Monday 9 January 2012

What happens when corruption comes from leaders - even Church leaders?


It seems likely that our society has been, is being, led into corruption.

This is not to absolve those-who-are-led from responsibility - clearly they should not follow evil leaders.

And these evil leaders are almost everywhere - found in all large and powerful organizations. Not necessarily dominant, not always in a majority, but having a very significant effect.


This, of course, applies to the institutional church (to all the institutional churches - when they are large and powerful).

Again and again we perceive that the fish is rotting from the head down.

Again and again we perceive that the best people are almost-never at the top of institutions, but can rise no higher than the middle.


This does mean that teachings based on obedience require at least modification. If our primary ethic is obedience then we will be led into the abyss.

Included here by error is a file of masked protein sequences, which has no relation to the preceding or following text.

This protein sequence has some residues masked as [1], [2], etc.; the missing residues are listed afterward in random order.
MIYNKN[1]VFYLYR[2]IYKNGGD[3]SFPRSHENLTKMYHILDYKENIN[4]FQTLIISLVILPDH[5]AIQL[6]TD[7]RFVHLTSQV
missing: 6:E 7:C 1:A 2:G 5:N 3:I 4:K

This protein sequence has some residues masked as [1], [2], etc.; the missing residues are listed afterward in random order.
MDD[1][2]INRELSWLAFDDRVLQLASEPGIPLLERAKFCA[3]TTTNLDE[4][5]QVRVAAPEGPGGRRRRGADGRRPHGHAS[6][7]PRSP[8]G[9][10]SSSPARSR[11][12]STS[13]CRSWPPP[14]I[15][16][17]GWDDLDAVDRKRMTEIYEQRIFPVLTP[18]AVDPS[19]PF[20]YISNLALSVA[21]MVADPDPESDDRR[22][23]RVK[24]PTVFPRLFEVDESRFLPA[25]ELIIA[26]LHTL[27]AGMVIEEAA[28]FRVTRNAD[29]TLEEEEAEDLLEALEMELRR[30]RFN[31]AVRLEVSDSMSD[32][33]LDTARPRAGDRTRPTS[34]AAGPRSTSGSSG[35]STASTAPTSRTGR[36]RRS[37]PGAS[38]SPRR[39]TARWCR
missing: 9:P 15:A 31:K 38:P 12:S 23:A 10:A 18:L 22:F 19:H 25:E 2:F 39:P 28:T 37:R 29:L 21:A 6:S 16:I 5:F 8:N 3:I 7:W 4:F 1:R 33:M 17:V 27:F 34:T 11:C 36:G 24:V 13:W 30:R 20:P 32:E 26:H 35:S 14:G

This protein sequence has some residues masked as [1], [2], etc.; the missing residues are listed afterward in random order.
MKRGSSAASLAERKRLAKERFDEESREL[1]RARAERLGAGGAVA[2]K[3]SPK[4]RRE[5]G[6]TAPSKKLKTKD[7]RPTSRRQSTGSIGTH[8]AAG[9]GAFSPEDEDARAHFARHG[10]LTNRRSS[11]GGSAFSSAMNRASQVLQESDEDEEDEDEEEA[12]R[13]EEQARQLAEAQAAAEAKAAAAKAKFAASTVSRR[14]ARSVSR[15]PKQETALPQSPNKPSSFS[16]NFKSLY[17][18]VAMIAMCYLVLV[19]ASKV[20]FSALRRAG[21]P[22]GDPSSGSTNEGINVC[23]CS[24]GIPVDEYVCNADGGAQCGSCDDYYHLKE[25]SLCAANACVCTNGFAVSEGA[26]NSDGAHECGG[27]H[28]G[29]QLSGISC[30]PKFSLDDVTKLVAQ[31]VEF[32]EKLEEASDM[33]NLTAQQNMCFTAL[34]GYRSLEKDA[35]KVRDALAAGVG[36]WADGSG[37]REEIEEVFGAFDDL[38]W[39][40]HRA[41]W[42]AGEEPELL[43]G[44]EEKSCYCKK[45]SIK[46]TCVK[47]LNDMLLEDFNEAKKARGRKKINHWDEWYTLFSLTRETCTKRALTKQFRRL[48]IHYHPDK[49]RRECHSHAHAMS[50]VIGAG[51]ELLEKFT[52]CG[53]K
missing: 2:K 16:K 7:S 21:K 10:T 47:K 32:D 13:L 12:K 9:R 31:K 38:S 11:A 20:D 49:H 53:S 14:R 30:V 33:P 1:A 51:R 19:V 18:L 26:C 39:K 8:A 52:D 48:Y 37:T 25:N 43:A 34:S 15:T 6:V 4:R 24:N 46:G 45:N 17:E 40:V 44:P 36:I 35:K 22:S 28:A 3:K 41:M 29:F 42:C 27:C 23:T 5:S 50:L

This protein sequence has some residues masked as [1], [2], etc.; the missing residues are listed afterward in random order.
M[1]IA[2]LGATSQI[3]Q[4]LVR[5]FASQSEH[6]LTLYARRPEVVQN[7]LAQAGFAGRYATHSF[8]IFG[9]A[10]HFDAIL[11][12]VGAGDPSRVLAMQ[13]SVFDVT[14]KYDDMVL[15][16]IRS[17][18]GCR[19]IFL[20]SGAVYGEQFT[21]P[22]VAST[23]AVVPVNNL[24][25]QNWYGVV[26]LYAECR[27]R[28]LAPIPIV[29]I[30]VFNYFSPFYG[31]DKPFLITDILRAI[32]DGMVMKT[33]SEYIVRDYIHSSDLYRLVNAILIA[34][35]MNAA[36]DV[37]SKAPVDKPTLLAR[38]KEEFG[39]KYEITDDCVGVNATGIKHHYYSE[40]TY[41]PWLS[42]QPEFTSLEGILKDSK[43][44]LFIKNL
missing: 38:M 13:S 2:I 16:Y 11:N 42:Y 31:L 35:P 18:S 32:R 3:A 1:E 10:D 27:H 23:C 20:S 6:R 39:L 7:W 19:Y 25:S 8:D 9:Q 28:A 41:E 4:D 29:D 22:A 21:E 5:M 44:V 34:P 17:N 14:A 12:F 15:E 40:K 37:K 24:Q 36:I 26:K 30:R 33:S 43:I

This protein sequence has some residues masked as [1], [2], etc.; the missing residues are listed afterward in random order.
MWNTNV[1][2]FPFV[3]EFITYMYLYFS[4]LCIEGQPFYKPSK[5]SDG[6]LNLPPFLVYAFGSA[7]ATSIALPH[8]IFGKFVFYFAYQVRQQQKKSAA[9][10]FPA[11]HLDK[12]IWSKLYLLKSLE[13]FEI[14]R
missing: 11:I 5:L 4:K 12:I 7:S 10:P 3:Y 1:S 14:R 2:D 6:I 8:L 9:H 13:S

Is obedience a sufficient excuse for a Christian to follow church leaders wherever they may take you? Probably not.

At least, I do not detect that obedience should be the primary virtue - a virtue to which Love, Courage and all the other virtues ought to be sacrificed.


It is an apparent paradox of traditionalists living in an age of change that they assert the necessity of hierarchy yet are themselves insubordinate.

But (although insubordination may be due to pride or other sins) it is not necessarily a paradox - merely recognition that there are more important things than obedience, and that disobedience is sometimes necessary.